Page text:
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April 2009 Posts
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I spent some time trying to understand relative permittivity, but found the quote below gives a quick summary.
"But, perhaps in honor of Earth Day, EEStor just decided to put out a brief press release boasting a huge achievement, a relative permattivity of over 22,500 for the barium-titanate powders used in its ultracapacitors. For the non-technical, a capacitor’s permittivity helps determine how much charge the device can hold. The baseline permittivity, using vacuum, is one. The number EEStor is claiming (backed by an external scientist) are up to 1,000 times those of industrial capacitors used today"
So this relative-permittivity is pretty amazing compared to commercially available capacitors. BUT, it seems like this is only one property and there are other of serious importance like dielectric loss (self-discharge) that are also needed to make a real capacitor.
Just like any other technology, a number of things must come together to make an acceptable product. But good for EEstor that they have had this success, but it remains to be seen if this translates into a product.
LaterJohn C. Briggs
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I too had never heard of permittivity. I have heard of dielectric constant though. It was something I read about in my radio theory book 33 years ago when I was a budding ham radio operator. So on a hunch I searched for dielectric constant in wikipedia. What I found was that permittivity is the current term for dielectric constant and it refers to the effect that a dielectric, or insulated material between the plates of a capacitor, has in concentrating the electric lines of flux. The name change is due to the muddy interpretation of the term in the past. The dielectric constant, or more accurately permittivity, of the material is a ratio that is determined by the material being used as the actual dielectric over the dielectric constant of a vacuum. http://en.wikipedia.org/wiki/Dielectric_Constant This is not entirely precise but close so I urge you to check the link.
Also check out the chart on the right side of the page. It lists the dielectric constant of a number of materials. The one for barium nitrate is interesting. Here is the constant: 90 nc–1250–10,000. So it varies widely. To give you the scale of this a standard polystyrene capacitor used in consumer electronics has a permittivity 2.4 to 2.7. If Eestor has come up with a dielectric with a constant, or permittivity of 22,500 then they've hit the mother load. In my opinion though that is a very big if. I wonder about charge leakage.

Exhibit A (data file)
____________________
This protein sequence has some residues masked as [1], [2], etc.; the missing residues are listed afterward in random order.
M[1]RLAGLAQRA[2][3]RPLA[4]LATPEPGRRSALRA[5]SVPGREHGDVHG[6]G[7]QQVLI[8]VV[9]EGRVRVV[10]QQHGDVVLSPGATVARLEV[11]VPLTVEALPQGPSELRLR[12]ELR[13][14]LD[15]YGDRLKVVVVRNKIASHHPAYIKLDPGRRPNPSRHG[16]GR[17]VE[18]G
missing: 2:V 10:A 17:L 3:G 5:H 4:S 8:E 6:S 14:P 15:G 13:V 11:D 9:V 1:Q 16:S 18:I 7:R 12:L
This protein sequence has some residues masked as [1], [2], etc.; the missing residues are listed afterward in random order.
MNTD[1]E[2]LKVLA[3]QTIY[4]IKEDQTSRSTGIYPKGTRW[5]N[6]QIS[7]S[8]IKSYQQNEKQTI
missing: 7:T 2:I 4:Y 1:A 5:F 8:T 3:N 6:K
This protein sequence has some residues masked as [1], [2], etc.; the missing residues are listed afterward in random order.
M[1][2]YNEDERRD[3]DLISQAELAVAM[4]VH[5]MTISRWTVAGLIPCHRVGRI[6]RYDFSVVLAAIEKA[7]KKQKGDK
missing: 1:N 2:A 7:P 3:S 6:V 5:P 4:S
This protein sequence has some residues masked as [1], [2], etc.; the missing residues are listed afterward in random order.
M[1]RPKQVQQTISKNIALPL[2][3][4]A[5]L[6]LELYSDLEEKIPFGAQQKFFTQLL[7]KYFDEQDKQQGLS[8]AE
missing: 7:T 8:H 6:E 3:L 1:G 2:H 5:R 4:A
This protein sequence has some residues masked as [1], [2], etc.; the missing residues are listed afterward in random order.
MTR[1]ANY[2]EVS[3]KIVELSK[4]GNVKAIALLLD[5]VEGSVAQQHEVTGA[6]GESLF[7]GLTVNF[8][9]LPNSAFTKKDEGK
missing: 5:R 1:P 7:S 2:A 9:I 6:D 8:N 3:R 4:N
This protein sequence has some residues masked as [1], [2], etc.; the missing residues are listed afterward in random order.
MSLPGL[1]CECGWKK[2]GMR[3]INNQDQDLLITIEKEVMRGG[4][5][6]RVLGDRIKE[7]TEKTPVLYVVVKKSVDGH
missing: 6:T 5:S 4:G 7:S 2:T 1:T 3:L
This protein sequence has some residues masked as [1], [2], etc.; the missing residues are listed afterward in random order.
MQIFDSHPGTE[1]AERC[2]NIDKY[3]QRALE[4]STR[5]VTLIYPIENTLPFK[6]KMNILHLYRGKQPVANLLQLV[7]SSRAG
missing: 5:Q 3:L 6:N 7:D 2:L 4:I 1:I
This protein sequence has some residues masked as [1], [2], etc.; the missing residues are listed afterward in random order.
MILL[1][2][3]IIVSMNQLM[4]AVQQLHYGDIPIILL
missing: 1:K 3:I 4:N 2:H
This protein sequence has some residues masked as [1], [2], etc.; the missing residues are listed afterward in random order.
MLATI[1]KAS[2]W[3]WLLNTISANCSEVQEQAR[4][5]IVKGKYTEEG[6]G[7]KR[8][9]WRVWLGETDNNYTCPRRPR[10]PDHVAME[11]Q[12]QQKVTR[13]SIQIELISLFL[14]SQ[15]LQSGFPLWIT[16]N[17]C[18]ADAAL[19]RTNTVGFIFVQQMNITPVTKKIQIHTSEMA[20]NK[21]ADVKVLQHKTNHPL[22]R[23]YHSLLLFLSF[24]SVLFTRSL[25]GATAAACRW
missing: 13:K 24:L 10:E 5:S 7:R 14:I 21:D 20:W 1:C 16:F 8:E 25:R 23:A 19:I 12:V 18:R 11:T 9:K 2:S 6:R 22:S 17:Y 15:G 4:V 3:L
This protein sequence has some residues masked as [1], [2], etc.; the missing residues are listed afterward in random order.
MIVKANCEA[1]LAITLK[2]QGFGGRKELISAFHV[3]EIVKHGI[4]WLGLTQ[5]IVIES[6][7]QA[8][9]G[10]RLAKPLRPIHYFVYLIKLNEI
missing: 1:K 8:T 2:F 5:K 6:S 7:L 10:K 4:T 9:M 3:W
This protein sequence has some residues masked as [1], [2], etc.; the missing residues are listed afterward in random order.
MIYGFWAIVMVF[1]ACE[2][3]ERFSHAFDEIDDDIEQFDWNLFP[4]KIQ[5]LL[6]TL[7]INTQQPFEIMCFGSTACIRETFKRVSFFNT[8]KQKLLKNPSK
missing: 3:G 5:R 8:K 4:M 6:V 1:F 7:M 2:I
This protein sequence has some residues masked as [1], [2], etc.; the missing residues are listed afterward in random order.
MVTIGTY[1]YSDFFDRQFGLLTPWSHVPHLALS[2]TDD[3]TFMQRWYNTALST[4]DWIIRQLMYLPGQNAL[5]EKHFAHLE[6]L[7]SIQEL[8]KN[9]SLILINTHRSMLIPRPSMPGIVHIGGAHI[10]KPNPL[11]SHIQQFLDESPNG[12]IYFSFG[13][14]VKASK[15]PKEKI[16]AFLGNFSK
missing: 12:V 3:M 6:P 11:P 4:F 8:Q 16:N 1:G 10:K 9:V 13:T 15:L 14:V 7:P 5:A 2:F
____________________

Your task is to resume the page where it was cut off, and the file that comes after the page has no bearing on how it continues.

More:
Rick, from the oil capitol of the world, Houston, TX.
Well, well, well! Eestor has finally made its permitivity announcement- it was late, but here it is- but, as some other sites have already pointed out, the announcement is missing any mention of the other details, like a permitivity of 22,500 at what voltage, that would shed some light on the practicality of their ESU. <sigh> The long watch continues;-) Perhaps, hopefully, the attainment of this test will accelerate more information from Eestor. I am so tempted to visit Dick Weir's house in Cedar Park just to ask him! But I guess that might seem a bit stalkerish:-)
And I liked the hampster to battery analogy, John in San Jose- very funny!
There is nothing like Permitivity to make you think "John Briggs where are you"...not to put any pressure on you John.
Paul the truth has no bounds so if you find a bunch of capacitors in Mr Weir's trash then you know he is a scammer.
I have channeled a dead electrical engineer (no he wasn't shocked to death) by posting why he thinks EEstor is out to lunch. I love reading things I can't understand. Memo to EEstor try Fusion.
"Below is a detailed discussion clearly demonstrating the invalidity of EEstor’s claims and targets.
EEstor does not report either a new material, or any data that indicates the ability to store more energy than known titanate dielectrics. EEstor calculates the amount of energy they expect their capacitor to store. A fundamental oversight results in an invalid calculation that is inaccurate by more than a factor of 100! The error is uncomplicated. Simply, energy does not equal ½ CV2 for a capacitor made from a nonlinear dielectric. For all high permittivity ceramics, the dielectric permittivity (K’) decreases markedly with increasing electric field E (dielectric saturation). Energy increases roughly linearly with voltage for these materials, as opposed to with the square of the voltage (ref 2).